Manuel Felices, Jan 22, 2018
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  4. Manuel Felices

    Jeff Lee

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    Have a look at https://www.whathifi.com/advice/how-to-choose-right-speakers-part-three-set - for advice on setting up. My only comment is that your speakers are pointing straight ahead. Try angling them inwards gradually and listening to the imaging.

    If you are moving to MA floorstanders (Silver 200) you need to be even more careful, because the bass should be more extended. But if you get the BX2s in the right location you should find the 200s work well there as well - just be sure there is enough space behind them.

    Jeff
     
    Jeff Lee, Jan 22, 2018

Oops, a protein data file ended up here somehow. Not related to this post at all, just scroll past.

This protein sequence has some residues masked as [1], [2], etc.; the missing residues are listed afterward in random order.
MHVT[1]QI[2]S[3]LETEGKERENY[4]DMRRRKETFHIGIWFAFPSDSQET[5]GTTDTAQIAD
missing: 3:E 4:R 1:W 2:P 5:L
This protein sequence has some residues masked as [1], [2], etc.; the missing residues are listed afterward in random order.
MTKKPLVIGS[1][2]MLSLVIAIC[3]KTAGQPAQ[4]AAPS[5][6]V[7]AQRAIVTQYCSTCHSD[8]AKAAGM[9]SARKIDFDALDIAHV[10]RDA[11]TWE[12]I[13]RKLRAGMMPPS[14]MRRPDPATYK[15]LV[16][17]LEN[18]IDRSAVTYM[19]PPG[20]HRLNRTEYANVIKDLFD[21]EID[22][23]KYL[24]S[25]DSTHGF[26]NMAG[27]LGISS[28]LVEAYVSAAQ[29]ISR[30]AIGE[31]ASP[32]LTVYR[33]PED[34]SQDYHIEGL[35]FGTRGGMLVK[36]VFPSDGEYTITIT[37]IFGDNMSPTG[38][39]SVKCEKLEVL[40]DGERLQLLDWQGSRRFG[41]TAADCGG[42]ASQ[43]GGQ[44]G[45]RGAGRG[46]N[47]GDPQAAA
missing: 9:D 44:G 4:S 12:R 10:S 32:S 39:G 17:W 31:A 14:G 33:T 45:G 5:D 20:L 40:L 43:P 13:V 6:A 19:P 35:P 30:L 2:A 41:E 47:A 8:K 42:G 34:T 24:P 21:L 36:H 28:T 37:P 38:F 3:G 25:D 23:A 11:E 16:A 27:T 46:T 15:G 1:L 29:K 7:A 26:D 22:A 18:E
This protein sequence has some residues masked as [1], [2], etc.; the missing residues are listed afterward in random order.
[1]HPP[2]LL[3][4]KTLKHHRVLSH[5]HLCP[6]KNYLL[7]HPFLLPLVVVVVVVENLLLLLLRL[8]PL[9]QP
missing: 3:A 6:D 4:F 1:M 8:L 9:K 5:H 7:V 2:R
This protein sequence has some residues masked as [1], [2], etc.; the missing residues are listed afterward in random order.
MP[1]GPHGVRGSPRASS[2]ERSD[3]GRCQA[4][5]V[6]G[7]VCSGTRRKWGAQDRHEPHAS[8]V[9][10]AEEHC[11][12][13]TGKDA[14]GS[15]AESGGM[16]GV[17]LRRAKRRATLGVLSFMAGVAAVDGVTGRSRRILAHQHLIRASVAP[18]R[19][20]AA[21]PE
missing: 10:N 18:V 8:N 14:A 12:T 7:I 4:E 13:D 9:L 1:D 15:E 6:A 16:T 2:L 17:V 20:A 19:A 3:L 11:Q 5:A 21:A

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  5. Manuel Felices

    Manuel Felices

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    Ok. Thanks a lot. A will try to move the speakers
     
    Manuel Felices, Jan 22, 2018
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  6. Manuel Felices

    Jeff Lee

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    Don't forget to enjoy the music!
     
    Jeff Lee, Jan 23, 2018
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    Manuel Felices likes this.
  7. Manuel Felices

    Roxbrough

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    You should only have the one pair of speakers in the room or the others will act as ABR's
     
    Roxbrough, Mar 4, 2018
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  8. Manuel Felices

    Manuel Felices

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    Ok thanks! My other question is about the speakers: floorstanding or standmounted? I have some models in mind:
    - MA Silver 200
    - Tannoy XT6f
    - Q-acoustics Concept 40
    Or

    - Focal Aria 906
     
    Manuel Felices, Mar 11, 2018
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  9. Manuel Felices

    Jeff Lee